Thursday, October 7, 2010

THE OTHER WEEK, I discovered (just as many of you did, I'm sure) that a "brilliant" is a traditional term for a type size of 3.5 points. The threshold of legibility for the human eye is around 7 points. Perhaps this is how the 7.3 point "minion" or 7.6 "brevier" came to be? These amusing group of words quickly reminded me of one of my favorite typographic endeavors, "Minuscule". The purpose of Minuscule is exactly what one might suppose. This typeface was created to be typeset at small point sizes, specifically below the usual legibility threshold. In fact, five versions have been developed (italics were also added, recently): Minuscule Six, Minuscule Cinq, Minuscule Quatre, Minuscule Trois, Minuscule Deux for six, five, four, three and two point type, respectively. Two point type, you say? Yes! Don't believe me? Print out of copy of the .pdf sample on the website (link posted below) and see it for yourself. I must admit that reading French set at 2 points is a little difficult, but that is only because I can't read French… not because I can't make out the letters!

This set of fonts are probably the most intriguing to me of any that I have ever come across because of the research behind them. Under the "About" section on the website, you can read a brief section about the 19th century ophthalmologist, Dr Émile Javal, whose work inspired Minuscule. If there is an ounce of curiosity or love for typography in you, I would highly recommend spending a few minutes perusing the other categories that follow, as well. Here is a snippet from the section "The Word Outline" if you need more coaxing than that: "The eye first reads the words outlines. We do not read by deciphering one letter after the other, but by identifying, at once, already memorized word images. This point favours the use of lower cases." It is just plain fun knowing the "why" behind why we do what we do.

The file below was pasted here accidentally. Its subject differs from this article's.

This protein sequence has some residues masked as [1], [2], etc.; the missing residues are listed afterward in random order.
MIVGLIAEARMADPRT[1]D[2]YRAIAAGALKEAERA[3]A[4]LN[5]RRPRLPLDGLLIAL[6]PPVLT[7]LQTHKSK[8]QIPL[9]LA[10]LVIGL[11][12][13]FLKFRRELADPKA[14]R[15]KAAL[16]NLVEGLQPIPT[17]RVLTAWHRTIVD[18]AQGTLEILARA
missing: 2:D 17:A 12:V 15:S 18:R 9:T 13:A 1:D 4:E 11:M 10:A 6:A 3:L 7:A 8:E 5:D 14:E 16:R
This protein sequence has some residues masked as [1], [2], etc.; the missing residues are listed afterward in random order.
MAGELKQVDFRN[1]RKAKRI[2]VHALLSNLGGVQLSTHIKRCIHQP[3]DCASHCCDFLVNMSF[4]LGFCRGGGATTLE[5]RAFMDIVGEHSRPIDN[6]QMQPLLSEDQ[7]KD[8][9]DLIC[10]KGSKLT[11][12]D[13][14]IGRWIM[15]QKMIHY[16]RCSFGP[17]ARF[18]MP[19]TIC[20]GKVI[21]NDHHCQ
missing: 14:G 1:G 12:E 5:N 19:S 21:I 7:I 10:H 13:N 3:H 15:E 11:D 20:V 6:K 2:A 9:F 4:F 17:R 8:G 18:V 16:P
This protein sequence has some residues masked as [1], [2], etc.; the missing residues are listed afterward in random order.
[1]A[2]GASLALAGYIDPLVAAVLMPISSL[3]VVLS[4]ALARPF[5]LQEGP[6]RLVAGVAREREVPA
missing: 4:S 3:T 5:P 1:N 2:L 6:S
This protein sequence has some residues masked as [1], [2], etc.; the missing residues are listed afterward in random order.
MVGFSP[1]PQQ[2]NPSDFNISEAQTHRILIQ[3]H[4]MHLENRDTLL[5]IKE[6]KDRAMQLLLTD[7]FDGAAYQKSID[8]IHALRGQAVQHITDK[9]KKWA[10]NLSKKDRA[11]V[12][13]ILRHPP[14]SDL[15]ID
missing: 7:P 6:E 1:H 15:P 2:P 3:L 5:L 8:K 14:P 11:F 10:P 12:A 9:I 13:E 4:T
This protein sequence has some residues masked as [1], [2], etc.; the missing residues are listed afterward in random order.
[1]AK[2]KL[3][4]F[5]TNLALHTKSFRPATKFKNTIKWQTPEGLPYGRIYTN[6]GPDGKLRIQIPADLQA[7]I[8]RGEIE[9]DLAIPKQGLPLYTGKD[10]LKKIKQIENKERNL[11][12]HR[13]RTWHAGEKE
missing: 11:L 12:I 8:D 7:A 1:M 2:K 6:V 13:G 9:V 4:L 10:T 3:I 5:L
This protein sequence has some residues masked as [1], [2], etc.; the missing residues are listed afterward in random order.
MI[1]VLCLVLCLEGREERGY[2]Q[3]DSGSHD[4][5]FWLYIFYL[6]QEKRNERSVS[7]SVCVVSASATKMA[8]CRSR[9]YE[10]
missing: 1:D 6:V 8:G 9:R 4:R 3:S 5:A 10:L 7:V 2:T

Now, we all know that a "minikin" is a traditional term for a type size of 3 points. Thanks to Minuscule, we can read one. The only question I have is, "What do you call a type size of 2 points?"


  1. I wanted to see how small the "minuscule" really was, so I printed out a few of the pages on the link that was mentioned. Page 9 and 10 have two 3 pt versions of minuscule, though one appears much smaller than the other. Anyway, the smaller version of the 3 pt reminds me of the printing on dollar bills. When I was little, I loved looking for all the words and numbers hidden within the designs of the various dollar bills. I think it's quite fun how small type can get yet somehow still be readable.

  2. I believe that the last "3pt" header is a typo. The smallest version is 2 points in size. An ironic error for their sample pages, for sure.

  3. This is wicked cool (I almost stated that it is brilliant then I realized that that could be seen as an attempt at a bad pun, but I guess I made the pun anyways). You really can read it, and it is tiny and I am blind.